77. Liu XY, Cheng CM, Martinez AW, Mirica KA, Li XJ. 77.  et al. 2011. A portable microfluidic paper-based device for ELISA. IEEE 24th Int. Conf. Micro Electro Mech. Syst. (MEMS)75–78 New York: IEEE [Google Scholar]
  78. Cuartero M, Crespo GA, Bakker E. 78.  2015. Paper based thin layer coulometric sensor for halide determination. Anal. Chem. 87:1981–90 [Google Scholar]
  79. Fu E, Ramsey SA, Kauffman P, Lutz B, Yager P. 79.  2011. Transport in two-dimensional paper networks. Microfluid. Nanofluid. 10:29–35 [Google Scholar]
  80. Kauffman P, Fu E, Lutz B, Yager P. 80.  2010. Visualization and measurement of flow in two-dimensional paper networks. Lab Chip 10:2614–17 [Google Scholar]
  81. Lahr RH, Wallace GC, Vikesland PJ. 81.  2015. Raman characterization of nanoparticle transport in microfluidic paper-based analytical devices (μPADs). ACS Appl. Mater. Interfaces 7:9139–46 [Google Scholar]
  82. Elizalde E, Urteaga R, Berli CL. 82.  2015. Rational design of capillary-driven flows for paper-based microfluidics. Lab Chip 15:2173–80 [Google Scholar]
  83. Fu E, Lutz B, Kauffman P, Yager P. 83.  2010. Controlled reagent transport in disposable 2D paper networks. Lab Chip 10:918–20 [Google Scholar]
  84. Jahanshahi-Anbuhi S, Chavan P, Sicard C, Leung V, Hossain SZ. 84.  et al. 2012. Creating fast flow channels in paper fluidic devices to control timing of sequential reactions. Lab Chip 12:5079–85 [Google Scholar]
  85. da Silva ET, Santhiago M, de Souza FR. 85.  et al. 2015. Triboelectric effect as a new strategy for sealing and controlling the flow in paper-based devices. Lab Chip 15:1651–55 [Google Scholar]
  86. Toley BJ, McKenzie B, Liang T, Buser JR, Yager P, Fu E. 86.  2013. Tunable-delay shunts for paper microfluidic devices. Anal. Chem. 85:11545–52 [Google Scholar]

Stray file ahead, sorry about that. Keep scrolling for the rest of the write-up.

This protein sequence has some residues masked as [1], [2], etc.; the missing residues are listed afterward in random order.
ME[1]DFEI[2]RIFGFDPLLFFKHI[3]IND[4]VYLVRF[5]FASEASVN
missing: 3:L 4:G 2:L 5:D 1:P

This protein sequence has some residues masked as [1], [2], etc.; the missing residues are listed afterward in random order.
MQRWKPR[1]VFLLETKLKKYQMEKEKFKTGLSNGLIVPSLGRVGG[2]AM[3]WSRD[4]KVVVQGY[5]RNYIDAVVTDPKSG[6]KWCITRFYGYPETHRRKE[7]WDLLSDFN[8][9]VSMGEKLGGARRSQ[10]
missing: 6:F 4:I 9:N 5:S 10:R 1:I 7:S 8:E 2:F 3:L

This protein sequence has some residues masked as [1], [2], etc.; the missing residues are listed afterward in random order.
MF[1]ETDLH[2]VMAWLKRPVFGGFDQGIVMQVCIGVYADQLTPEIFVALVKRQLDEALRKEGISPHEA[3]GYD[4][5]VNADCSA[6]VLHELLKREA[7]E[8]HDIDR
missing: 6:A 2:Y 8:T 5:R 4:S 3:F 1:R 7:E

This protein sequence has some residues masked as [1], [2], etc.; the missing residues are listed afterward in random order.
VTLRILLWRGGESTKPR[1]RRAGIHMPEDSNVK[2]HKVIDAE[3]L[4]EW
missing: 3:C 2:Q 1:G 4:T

87. Toley BJ, Wang JA, Gupta M, Buser JR, Lafleur LK. 87.  et al. 2015. A versatile valving toolkit for automating fluidic operations in paper microfluidic devices. Lab Chip 15:1432–44 [Google Scholar]
  88. Lutz B, Liang T, Fu E, Ramachandran S, Kauffman P, Yager P. 88.  2013. Dissolvable fluidic time delays for programming multi-step assays in instrument-free paper diagnostics. Lab Chip 13:2840–47 [Google Scholar]
  89. Noh H, Phillips ST. 89.  2010. Metering the capillary-driven flow of fluids in paper-based microfluidic devices. Anal. Chem. 82:4181–87 [Google Scholar]
  90. Noh H, Phillips ST. 90.  2010. Fluidic timers for time-dependent, point-of-care assays on paper. Anal. Chem. 82:8071–78 [Google Scholar]
  91. Martinez AW, Phillips ST, Nie Z, Cheng CM, Carrilho E. 91.  et al. 2010. Programmable diagnostic devices made from paper and tape. Lab Chip 10:2499–504 [Google Scholar]
  92. Chen H, Cogswell J, Anagnostopoulos C, Faghri M. 92.  2012. A fluidic diode, valves, and a sequential-loading circuit fabricated on layered paper. Lab Chip 12:2909–13 [Google Scholar]
  93. Gerbers R, Foellscher W, Chen H, Anagnostopoulos C, Faghri M. 93.  2014. A new paper-based platform technology for point-of-care diagnostics. Lab Chip 14:4042–49 [Google Scholar]
  94. Koo CK, He F, Nugen SR. 94.  2013. An inkjet-printed electrowetting valve for paper-fluidic sensors. Analyst 138:4998–5004 [Google Scholar]
  95. Houghtaling J, Liang T, Thiessen G, Fu E. 95.  2013. Dissolvable bridges for manipulating fluid volumes in paper networks. Anal. Chem. 85:11201–4 [Google Scholar]
  96. Li X, Zwanenburg P, Liu X. 96.  2013. Magnetic timing valves for fluid control in paper-based microfluidics. Lab Chip 13:2609–14 [Google Scholar]
  97. Lutz BR, Trinh P, Ball C, Fu E, Yager P. 97.  2011. Two-dimensional paper networks: programmable fluidic disconnects for multi-step processes in shaped paper. Lab Chip 11:4274–78 [Google Scholar]
  98. Apilux A, Ukita Y, Chikae M, Chailapakul O, Takamura Y. 98.  2013. Development of automated paper-based devices for sequential multistep sandwich enzyme-linked immunosorbent assays using inkjet printing. Lab Chip 13:126–35 [Google Scholar]
  99. Fridley GE, Le H, Yager P. 99.  2014. Highly sensitive immunoassay based on controlled rehydration of patterned reagents in a 2-dimensional paper network. Anal. Chem. 86:6447–53 [Google Scholar]